For Men: Dress Shirts; For Suits And Ties

dress shirt

We discussed sport shirts last week and I believe you are enjoying wearing them right already. Today’s the day for the most important shirt for office people – Nigerian bankers spend a percentage more than the salary of many Nigerians on these shirts monthly, but that’s because they need it, they have to wear the dress shirt four days a week, and they have to wear quality to live up to the way most of you expect them to be. You may not need dress shirts as more as they do, but I’m sure you’ll need it once a while, so don’t stop reading here.

Dress shirts are the more expensive shirts you’d wear with a suit and a tie. They should be 100 percent cotton, and will be made of dressier, smoother, more luxurious cotton than your sport shirts, since they’re meant for dressier occasions.

If you don’t wear a suit to work every day, odds are you’re not going to need many dress shirts. Since they’re expensive…yes, the real, good dress shirts are expensive, there’s no need to make that investment. All the average guy needs is a few really great dress shirts, so get yourself a white one, a blue one, and maybe a stripe and you’ll be fine. If you have to wear a dress shirt to work every day and you can wear your shirt more than one daily due to the weather condition that means you’d sweat so much your shirt gets dirty, well, maybe you’d need more dress shirts than the average guy. Whichever category you belong to, make sure you invest in quality and not quantity. You’d be better of that way, I promise.

Dress shirts are meant to fit precisely, so it’s important to pay attention to sizing. If you’re in doubt about your size, go to a fine quality department store or menswear store and have them measure you.

The first thing to consider is sleeve length. When you have your suit jacket on, you want to see about one quarter inch of the shirt cuff. The cuffs should fall roughly one inch below your wrist bone. Not sure about this claim though, but I heard if your mum smoked during pregnancy, chances are your arms are longer than usual.

Dress shirts are also going to fit differently in the neck from sport shirts. When you button the neck on a sport shirt, it’s not going to be an authentic fit. It will be sized bigger than your neck, because it’s meant to be worn open, not all buttoned up, like we see on some ‘fashion-twisted’ men these days. Dress shirts, on the other hand, are true to fit. When you button them closed to wear a tie – which is what they are meant for, they should fit your neck snuggly. That means you should be able to slide in two fingers easily inside the collar; no more, no less. You don’t have to choke yourself to follow the ‘fit your neck snuggly’ rule.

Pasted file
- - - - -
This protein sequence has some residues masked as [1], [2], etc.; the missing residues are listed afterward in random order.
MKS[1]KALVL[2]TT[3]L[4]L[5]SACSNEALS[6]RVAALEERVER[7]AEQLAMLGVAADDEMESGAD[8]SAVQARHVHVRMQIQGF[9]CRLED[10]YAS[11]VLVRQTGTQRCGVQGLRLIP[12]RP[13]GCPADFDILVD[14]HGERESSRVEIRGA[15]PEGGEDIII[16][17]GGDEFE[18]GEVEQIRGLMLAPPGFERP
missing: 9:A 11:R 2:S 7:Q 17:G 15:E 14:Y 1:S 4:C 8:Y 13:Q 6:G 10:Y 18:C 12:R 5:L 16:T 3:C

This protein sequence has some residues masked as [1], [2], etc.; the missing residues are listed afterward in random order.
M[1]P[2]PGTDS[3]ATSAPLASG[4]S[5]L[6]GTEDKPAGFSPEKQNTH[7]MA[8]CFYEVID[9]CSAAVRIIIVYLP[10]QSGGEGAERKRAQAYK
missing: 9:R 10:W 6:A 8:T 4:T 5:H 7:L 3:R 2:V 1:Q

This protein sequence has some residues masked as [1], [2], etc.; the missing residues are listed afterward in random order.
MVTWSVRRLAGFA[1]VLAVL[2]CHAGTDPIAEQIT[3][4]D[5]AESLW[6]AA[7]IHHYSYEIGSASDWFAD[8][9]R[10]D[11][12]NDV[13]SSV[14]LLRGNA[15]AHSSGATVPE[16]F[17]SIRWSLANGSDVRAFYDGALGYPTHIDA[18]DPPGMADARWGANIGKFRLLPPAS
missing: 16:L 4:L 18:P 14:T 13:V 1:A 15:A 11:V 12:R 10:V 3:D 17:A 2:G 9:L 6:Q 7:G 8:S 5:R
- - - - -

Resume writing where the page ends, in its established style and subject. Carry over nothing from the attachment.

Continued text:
Good dress shirts are made of fine cotton that is not pre-shrunk like sportswear is. So, when you try them on for the first time, the neck may be a teeny bit large, and the sleeves may be a little long. That’s still okay because after about three washings, they’ll shrink to the right size. Dress shirts may also be leaner in the side seams; this is to ensure they’re not bulky under your suit jacket. The shirt tail may also be longer than a sport shirt, so it stays tucked into your pants. You won’t look responsible or tidy if your keeps jumping out of your pants on different sides.

A lot of men are understandably lost when it comes to choosing the right kind of collar. Worry no more. Collars sure are important because your face is your art, and in case you don’t know, your collar frames your face and draws the eye upward. Find the collar type that looks best on you, and don’t you worry yourself about the rules you see in men’s magazines about the kind of collar that fits a long round face or whatever face they describe. There is no absolute rule my friends, just make sure you keep it in balance.

If you are wearing a POINT COLLAR, which is dressier than a button-down, the point collar is the most common and versatile. You can wear it open without a tie if you want to, or pair it with a sweater or suit.


You have to wear a SPREAD COLLAR with a tie. Because it’s a spread collar, without a tie there would be a big gap in the middle. It will only make you look like a nun who has lost his white collar. It’s never right to wear it without a tie.


A tie has to be worn with a TAB COLLAR too. The little bridge of cotton that holds the collar in place behind your tie makes for a very neat and conservative, dressed-up, and well-tailored look, meant to go with a dressier suit.


WHITE CONTRAST COLLAR. This is where the body of the shirt is a colour, but the collar is white. This is a very dressed-up, very English look. It’s really sharp, and looks very nice on everyone. Try it if you haven’t.


There is more to discuss on dress shirts, but we can’t say it all today. Be here again next week to read more.


Please enter your comment!
Please enter your name here